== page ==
Ask people what they think of when they hear the word etiquette, and invariably they respond with “manners” or “rules.” And they don’t say those words nicely. They are ideas associated with things you HAVE to do, that your mother told you to do.
One of the first questions people like to ask when they engage in small talk with someone they have just met is, “What do you do?” I get this question as often as most people do. When I answer, “My great-grandmother was Emily Post, and now I’m part of the fourth generation of the family to carry on the tradition. I teach, write books, give speeches and conduct media interviews to promote etiquette in America.”
I always expect the response to be something like, “Is etiquette really relevant today? Does it really matter?” Instead almost universally, what I hear is, “Really. That’s so interesting.” Followed by, “I’ve got a question for you.”
People always have a question, either something they’ve wondered about or a situation they’ve been in recently:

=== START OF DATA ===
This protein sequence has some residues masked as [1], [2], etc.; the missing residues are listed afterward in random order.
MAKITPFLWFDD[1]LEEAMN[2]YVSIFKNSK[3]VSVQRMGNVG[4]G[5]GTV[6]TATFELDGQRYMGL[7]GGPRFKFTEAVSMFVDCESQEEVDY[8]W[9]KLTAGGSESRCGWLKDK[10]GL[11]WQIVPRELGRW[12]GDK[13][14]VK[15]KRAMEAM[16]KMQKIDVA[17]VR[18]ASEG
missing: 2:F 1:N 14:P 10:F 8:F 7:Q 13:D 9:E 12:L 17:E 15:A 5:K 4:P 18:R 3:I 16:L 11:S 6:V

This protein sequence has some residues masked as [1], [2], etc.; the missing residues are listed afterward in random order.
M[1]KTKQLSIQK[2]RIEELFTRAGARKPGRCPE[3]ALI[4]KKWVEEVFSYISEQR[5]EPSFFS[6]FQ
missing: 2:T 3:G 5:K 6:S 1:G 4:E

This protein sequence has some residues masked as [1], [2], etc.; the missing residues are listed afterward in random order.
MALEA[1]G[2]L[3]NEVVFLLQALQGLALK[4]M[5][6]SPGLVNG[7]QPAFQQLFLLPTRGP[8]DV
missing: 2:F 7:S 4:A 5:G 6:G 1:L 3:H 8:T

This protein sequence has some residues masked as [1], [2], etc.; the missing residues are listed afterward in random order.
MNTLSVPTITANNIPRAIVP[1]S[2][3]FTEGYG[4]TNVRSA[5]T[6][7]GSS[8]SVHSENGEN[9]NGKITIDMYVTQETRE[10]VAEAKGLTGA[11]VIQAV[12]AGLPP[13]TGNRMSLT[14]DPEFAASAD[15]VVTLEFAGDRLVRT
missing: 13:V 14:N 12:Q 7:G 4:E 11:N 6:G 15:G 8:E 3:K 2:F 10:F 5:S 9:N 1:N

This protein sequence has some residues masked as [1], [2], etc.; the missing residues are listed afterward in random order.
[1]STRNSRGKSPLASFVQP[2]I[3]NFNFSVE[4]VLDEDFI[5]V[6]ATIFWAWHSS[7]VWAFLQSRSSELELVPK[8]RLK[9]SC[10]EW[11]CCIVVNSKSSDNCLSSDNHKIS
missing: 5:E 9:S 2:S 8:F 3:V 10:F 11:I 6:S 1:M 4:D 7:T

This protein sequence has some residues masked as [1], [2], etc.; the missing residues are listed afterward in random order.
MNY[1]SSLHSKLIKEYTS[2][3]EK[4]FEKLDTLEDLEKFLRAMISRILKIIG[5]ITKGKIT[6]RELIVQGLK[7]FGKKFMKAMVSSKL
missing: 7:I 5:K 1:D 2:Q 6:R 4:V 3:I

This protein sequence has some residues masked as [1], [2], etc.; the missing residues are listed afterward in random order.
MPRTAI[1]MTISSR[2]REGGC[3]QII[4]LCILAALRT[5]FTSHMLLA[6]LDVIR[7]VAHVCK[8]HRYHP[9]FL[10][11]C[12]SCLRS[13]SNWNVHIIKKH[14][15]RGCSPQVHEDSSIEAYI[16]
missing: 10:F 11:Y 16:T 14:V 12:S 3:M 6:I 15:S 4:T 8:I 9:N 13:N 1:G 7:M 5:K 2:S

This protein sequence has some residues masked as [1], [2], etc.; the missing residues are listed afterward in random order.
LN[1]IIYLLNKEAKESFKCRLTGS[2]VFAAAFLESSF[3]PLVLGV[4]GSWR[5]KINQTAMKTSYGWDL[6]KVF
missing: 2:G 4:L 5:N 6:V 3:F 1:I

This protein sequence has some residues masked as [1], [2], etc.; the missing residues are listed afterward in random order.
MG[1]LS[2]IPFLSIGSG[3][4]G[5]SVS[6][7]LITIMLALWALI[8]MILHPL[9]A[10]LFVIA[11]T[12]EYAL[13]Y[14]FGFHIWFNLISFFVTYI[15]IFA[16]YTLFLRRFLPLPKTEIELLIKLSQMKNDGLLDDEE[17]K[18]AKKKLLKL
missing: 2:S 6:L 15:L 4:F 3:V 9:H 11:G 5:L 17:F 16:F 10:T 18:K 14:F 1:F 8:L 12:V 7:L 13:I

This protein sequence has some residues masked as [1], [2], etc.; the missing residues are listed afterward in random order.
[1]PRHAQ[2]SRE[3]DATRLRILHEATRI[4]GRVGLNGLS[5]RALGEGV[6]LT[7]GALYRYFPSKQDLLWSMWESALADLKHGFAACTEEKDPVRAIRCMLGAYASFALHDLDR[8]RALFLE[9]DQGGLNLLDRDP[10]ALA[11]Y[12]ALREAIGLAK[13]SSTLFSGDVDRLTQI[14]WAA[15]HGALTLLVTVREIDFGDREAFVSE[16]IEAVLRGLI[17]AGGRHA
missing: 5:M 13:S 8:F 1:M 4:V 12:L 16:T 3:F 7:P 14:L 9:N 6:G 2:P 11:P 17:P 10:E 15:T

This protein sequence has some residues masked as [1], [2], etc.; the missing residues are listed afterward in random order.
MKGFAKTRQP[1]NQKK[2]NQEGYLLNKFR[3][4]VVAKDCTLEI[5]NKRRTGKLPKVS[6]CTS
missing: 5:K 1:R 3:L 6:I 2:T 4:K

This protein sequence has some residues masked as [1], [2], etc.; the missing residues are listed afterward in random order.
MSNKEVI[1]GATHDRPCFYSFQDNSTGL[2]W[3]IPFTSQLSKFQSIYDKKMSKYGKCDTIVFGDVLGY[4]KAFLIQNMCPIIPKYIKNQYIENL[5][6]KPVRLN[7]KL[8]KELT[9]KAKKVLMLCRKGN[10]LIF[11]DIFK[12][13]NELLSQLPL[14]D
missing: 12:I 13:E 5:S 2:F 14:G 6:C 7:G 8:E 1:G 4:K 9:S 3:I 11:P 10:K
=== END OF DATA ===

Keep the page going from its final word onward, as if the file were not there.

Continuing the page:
“Should I hold the chair for my date when we arrive at the dinner table?” “Yes.”
“Should I give my boss a birthday gift?” “No.”
“Can I bring a date to the wedding I’ve been invited to?” “Not unless the invitation specifically said 'and guest.'”
“How much should I tip when I go out to dinner?” “20%.”
People have questions. They want answers. Not because it’s rocket science or because they really don’t know what to do. They want confirmation so they can be confident in their interactions with others, especially people they don’t know very well. After all, we all like to feel confident, and certainly people enjoy being with people who are confident (not cocky.)
That’s the beauty of etiquette. It helps you be confident. So, no, etiquette really is not dead. If you have questions, ask. Until we meet, you can always go to the Emily Post blog, Etiquette Daily, and join the conversation, ask a question, and get your answer.
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About the author
Since 2004, Peter Post has tackled readers' questions in The Boston Sunday Globe's weekly business etiquette advice column, Etiquette at Work. Post is the co-author of "The Etiquette Advantage in Business" and conducts business etiquette seminars across the country. In October 2003 his book "Essential Manners For Men" was released and quickly became a New York Times best seller. He is also the author of "Essential Manners for Couples," "Playing Through–A Guide to the Unwritten Rules of Golf," and co-author of "A Wedding Like No Other." Post is Emily Post's great-grandson. His media appearances include "CBS Sunday Morning," CBS's "The Early Show," NBC's "Today," ABC's "Good Morning America," and "Fox News."